A recent decision by the California Supreme Court creates further potential exposure for manufacturers and distributors of products containing non-U.S. materials or components and which are incorrectly described as being "Made in U.S.A." or by similar misleading statements.
On January 27, 2011 the California Supreme Court ruled in a case involving Kwikset Corporation (whose products contained a small portion of non-U.S. components) that consumers had legal standing to file lawsuits and collect damages under California's Unfair Competition Laws if they can truthfully allege that they were deceived by a product's "Made in U.S.A." label in spending money to purchase the product and would not have purchased it otherwise.
In light of past experiences with similar type claims providing legal standing for "false marking" claims and lawsuits, where a court ruling has "opened the floodgates" to individual and class action claims for "false marking," it is quite likely that, unless reversed or modified, the California Supreme Court's ruling in the Kwikset case will encourage and lead to many similar lawsuits and burdens for companies whose products do not comply with appropriate labeling or marking statutes. For example, following several Federal Court rulings last year with respect to "false marking" of products claiming to be "patented" (when the patents had, in fact, expired), there have been numerous lawsuits filed by individuals and companies who claim the legal right to recover damages (up to $500 for each individual unit of a falsely marked product ) in situations where a product ( or its packaging ) is marked with expired or non-existent patent claims, and the product is no longer covered/protected by any unexpired patents.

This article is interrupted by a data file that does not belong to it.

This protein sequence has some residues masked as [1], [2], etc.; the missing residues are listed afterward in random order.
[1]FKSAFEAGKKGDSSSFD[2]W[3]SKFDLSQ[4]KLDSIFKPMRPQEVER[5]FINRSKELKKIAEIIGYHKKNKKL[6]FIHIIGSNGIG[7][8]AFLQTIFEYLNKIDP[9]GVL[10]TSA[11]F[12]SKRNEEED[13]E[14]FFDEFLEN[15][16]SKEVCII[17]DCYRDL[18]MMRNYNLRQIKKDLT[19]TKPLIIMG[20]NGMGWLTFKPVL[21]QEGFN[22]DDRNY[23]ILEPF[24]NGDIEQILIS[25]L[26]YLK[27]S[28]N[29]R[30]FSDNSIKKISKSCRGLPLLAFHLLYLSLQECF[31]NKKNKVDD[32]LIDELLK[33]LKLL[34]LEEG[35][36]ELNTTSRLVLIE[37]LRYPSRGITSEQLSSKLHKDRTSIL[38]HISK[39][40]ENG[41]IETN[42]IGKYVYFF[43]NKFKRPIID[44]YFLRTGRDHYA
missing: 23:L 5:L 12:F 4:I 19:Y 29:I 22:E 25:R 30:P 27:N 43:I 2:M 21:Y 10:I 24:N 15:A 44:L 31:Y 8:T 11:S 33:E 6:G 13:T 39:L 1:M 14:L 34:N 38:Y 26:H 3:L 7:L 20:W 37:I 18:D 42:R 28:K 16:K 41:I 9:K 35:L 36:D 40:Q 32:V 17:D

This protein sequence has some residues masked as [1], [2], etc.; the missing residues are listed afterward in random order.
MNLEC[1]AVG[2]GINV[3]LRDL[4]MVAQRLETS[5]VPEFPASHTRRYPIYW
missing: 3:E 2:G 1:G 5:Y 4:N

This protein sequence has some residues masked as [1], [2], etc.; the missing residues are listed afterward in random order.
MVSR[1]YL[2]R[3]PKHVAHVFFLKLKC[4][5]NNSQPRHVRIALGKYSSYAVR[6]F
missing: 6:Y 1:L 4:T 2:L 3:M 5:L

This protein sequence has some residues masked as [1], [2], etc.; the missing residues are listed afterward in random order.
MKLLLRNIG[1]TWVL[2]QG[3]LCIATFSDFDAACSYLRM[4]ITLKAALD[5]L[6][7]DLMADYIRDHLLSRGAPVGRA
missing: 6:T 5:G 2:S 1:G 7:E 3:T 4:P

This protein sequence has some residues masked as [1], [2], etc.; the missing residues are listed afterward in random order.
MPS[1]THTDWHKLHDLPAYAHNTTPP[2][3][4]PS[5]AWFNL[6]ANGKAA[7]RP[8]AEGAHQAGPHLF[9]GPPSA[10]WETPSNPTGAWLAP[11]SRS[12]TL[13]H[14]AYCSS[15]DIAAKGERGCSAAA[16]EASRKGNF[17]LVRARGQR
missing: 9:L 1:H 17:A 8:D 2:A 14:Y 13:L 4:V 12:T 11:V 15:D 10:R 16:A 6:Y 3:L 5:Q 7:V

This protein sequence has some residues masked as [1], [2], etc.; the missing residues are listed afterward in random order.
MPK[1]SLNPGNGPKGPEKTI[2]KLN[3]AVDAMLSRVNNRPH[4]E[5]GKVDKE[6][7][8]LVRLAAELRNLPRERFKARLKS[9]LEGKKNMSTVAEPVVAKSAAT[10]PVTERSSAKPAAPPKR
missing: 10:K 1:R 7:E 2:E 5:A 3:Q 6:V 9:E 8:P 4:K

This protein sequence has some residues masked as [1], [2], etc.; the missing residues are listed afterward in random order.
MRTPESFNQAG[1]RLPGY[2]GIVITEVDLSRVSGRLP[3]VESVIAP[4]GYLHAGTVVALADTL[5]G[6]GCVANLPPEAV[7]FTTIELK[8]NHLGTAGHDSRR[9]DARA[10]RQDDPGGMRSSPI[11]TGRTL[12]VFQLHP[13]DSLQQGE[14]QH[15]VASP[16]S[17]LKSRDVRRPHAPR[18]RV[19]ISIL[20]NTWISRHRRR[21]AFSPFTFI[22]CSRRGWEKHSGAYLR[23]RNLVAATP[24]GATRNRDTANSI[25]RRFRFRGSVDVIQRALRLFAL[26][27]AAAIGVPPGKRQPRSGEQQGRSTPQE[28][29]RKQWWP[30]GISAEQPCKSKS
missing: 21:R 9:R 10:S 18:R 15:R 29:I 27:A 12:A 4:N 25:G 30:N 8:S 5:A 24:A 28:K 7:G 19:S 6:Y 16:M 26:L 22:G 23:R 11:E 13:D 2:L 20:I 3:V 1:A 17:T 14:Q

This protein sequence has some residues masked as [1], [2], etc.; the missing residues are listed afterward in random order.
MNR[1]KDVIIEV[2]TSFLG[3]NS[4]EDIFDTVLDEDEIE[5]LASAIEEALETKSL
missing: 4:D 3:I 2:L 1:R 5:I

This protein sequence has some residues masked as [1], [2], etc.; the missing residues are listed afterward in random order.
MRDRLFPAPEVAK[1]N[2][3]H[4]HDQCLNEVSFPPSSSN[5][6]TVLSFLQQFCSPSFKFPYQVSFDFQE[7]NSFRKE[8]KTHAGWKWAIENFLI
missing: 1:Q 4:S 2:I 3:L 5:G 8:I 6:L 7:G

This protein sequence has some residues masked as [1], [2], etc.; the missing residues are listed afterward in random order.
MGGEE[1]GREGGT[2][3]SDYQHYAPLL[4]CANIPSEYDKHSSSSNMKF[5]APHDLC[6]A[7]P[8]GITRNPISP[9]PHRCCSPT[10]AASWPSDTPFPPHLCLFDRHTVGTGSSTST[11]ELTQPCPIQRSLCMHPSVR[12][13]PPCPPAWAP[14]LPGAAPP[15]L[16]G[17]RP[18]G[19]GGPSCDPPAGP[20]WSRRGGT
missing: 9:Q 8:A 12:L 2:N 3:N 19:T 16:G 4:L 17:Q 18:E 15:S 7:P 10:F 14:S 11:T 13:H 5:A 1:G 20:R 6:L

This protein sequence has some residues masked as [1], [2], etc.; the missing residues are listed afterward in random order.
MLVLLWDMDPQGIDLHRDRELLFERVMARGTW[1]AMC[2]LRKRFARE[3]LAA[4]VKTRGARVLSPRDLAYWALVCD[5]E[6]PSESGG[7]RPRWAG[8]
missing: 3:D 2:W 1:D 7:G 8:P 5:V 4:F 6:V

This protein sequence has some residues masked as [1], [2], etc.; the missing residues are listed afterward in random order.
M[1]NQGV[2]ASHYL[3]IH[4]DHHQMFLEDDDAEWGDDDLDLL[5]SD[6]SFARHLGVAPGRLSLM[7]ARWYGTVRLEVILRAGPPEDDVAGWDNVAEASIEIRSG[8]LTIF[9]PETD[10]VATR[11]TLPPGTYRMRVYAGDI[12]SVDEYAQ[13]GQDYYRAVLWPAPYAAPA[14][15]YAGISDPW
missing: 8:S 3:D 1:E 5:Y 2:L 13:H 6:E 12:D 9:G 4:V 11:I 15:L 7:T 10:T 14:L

With regard to the "Made in U.S.A." labels or markings, the rules and regulations adopted under Customs laws and by the Federal Trade Commission with respect to product marking, designation, advertising and product promotion can be quite complex and confusing, especially where the product contains components which are manufactured or sourced outside the United States, even where the entirety of the product is assembled within the United States. The Federal Trade Commission has been active in pursuing enforcement actions with respect to improperly marked products. Now, as a result of the California Supreme Court's ruling (which may be followed by courts in other states that have similar unfair competition statutes or so-called "consumer fraud" statutes), manufacturers and distributors of products need to be even more careful with regard to the description, labeling, marketing and advertising of their products where claims such as "Made in U.S.A." (or where expired patent markings or references) are used.